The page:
In 2001, when George W. Bush’s transition team began moving into the White House, they encountered a remarkable amount of sloppy housekeeping, missing items, and petty vandalism from the outgoing Clinton team.
The Government Accountability Office chronicled the allegations of damage in a 2001 report to Rep. Bob Barr (R-GA). The most infamous detail to emerge from this report was the petulant removal of the “W” key from a number of computer keyboards, a little parting gift from the Clinton team that ended up costing taxpayers over $11,000 in repairs. However, another detail that may have received little attention at the time casts a new wrinkle in the recent revelation of Hillary Clinton’s use of an unsecured private email server during her time as Secretary of State.
As the Hillary Clinton email scandal unfolds, and a growing number of computer experts worry that her secretive private email server jeopardized national security by being less secure than the State Department system she was required by law to use, it’s interesting to note that the report covers what the Clinton gang did to the White House telephone systems on their way out the door — they cut some of the phone lines, vandalized dozens of expensive phone sets, and left obscene messages on the voice mail system. The section concludes with this little detail: “A stu3 phone in the First Lady’s office was left open with the key in it.”
Stu3 phones are secure telephones, required for use when discussing classified information. This is not the sort of equipment that should be carelessly left open in a vacated office with the security key in it. The instructions for handling such secure telephones specify that they must be protected as carefully as the classified information they are authorized to transmit.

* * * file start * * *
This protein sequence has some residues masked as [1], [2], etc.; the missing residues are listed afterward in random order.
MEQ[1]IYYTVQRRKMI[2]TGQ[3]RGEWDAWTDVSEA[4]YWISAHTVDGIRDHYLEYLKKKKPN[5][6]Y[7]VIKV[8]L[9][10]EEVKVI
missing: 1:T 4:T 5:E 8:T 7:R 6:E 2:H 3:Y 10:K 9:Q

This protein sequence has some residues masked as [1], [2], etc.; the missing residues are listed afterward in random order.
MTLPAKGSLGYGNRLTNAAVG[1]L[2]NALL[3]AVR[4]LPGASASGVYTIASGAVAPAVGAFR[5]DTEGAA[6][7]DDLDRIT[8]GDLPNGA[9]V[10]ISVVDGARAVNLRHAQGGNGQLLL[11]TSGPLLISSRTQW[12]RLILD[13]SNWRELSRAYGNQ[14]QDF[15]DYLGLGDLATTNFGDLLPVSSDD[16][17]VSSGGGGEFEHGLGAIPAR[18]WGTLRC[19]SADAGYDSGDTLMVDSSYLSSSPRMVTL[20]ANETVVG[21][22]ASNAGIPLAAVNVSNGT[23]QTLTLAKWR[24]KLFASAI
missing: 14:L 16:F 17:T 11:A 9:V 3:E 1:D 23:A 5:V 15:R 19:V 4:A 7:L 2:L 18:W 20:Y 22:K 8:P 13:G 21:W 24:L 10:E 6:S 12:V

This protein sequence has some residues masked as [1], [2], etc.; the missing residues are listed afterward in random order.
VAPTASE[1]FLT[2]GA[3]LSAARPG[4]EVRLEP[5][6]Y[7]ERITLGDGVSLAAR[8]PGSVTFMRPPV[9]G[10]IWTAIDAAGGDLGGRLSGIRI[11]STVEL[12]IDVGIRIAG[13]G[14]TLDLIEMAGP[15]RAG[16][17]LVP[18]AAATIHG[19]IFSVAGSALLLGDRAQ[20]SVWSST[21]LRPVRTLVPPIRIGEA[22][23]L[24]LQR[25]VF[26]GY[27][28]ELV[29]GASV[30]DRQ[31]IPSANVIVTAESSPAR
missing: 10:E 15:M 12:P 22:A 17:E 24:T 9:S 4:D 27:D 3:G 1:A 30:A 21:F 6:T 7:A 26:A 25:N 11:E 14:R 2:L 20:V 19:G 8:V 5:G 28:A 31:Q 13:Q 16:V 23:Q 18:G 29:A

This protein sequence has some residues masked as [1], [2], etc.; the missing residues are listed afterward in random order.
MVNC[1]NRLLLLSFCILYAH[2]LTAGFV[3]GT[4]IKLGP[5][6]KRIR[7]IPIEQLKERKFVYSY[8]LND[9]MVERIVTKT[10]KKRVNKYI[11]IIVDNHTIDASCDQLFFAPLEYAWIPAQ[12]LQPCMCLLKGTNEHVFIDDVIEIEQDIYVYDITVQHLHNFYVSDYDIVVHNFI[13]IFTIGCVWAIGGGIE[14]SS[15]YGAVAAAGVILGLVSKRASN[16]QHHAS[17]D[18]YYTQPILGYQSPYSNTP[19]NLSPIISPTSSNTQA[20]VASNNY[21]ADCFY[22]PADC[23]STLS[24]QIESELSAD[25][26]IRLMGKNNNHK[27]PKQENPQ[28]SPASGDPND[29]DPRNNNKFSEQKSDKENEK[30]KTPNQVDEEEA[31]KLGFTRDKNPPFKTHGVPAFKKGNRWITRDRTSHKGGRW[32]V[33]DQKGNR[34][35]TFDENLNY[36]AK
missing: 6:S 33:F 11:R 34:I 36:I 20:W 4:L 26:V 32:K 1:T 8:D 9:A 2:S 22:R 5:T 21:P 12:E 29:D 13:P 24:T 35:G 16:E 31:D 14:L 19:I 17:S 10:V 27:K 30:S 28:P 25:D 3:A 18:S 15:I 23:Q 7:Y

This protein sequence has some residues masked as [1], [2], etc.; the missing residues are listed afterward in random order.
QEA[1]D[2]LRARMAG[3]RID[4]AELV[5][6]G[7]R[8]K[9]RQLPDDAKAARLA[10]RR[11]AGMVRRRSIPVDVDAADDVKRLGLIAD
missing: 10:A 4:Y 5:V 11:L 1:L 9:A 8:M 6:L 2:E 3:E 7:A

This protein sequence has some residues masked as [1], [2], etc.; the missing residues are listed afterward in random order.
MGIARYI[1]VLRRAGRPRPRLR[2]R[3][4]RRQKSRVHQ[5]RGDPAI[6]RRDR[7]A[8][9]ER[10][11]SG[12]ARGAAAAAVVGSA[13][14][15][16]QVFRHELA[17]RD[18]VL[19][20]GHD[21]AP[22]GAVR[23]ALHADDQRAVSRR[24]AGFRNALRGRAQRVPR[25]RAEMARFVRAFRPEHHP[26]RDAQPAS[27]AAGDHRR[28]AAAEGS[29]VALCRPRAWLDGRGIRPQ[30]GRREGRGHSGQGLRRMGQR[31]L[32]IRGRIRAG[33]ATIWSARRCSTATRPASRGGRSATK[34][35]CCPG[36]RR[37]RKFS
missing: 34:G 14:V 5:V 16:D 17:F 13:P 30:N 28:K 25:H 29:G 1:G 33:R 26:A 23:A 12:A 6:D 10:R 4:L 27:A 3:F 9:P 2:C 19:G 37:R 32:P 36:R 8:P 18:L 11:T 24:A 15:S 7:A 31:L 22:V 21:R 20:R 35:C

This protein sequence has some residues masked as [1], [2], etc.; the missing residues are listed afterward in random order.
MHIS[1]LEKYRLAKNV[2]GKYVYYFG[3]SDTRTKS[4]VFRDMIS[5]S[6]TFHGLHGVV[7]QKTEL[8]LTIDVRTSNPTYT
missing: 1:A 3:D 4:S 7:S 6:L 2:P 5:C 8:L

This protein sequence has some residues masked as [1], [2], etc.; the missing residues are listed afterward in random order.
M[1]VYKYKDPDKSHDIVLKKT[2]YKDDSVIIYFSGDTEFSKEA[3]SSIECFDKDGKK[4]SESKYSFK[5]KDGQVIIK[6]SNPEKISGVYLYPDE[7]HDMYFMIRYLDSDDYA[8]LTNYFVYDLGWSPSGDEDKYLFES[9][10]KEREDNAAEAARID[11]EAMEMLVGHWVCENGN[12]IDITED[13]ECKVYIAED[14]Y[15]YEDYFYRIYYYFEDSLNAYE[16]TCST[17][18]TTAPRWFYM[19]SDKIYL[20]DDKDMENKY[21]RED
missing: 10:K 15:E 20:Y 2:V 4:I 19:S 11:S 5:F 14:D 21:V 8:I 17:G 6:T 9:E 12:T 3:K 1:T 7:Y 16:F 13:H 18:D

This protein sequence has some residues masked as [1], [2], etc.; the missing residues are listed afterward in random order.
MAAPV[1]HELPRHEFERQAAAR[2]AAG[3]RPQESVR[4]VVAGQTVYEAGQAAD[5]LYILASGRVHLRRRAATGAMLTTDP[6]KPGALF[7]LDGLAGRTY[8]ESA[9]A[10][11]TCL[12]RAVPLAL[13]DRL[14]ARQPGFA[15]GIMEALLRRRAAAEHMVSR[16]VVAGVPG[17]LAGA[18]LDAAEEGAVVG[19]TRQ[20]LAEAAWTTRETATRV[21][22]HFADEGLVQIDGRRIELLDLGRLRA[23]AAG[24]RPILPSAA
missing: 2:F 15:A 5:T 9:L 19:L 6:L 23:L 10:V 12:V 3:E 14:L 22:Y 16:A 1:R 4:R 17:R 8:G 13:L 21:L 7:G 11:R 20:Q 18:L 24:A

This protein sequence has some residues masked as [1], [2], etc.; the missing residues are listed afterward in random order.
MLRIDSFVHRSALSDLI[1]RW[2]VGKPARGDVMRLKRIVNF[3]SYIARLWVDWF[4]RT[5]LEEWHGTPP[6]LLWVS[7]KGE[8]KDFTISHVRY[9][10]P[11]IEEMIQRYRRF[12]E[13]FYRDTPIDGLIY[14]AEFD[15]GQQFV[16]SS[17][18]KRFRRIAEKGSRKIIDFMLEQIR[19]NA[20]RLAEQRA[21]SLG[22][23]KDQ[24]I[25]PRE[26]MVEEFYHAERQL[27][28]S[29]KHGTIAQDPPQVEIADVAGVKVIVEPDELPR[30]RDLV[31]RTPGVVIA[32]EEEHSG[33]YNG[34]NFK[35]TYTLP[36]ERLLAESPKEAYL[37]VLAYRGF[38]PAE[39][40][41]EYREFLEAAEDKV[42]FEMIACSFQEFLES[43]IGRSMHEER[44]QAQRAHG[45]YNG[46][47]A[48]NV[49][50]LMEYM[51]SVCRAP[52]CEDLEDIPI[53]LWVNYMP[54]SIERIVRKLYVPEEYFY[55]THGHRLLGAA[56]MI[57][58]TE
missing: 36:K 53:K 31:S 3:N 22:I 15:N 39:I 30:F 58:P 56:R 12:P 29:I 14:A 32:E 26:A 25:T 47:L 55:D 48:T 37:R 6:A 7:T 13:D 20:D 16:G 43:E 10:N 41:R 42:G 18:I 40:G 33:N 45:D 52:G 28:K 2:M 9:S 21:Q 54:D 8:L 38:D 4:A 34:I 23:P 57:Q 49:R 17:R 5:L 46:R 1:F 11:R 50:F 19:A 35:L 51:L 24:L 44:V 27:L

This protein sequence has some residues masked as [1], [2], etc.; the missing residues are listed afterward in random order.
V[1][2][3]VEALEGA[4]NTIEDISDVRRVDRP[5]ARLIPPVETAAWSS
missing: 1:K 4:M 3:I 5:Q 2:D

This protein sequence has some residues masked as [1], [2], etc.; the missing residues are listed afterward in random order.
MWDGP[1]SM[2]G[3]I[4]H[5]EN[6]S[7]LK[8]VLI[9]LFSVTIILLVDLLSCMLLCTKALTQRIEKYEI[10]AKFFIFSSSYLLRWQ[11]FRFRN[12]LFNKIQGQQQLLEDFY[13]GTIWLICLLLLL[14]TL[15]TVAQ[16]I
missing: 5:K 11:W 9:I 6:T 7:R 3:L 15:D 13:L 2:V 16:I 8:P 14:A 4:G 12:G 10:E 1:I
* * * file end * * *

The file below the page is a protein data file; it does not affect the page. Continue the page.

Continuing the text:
The Clintons and their staffers don’t seem to have any compunctions about saddling the American people with the costs of their pride and petulance. This spirit of arrogance and irresponsibility doesn’t inspire confidence that Hillary Clinton was exceedingly cautions when she set up her private email network as Secretary of State.
With all due caution about considering the source, Al-Jazeera reports,”State Department technology experts expressed security concerns that then–Secretary of State Hillary Clinton was using a private email service rather than the government’s fortified and monitored system, but those fears fell on deaf ears,” according to a current employee of the State Department cyber-security team who spoke to them anonymously. “We told people in her office that it wasn’t a good idea,” the employee said. “They were so uninterested that I doubt the secretary was ever informed.”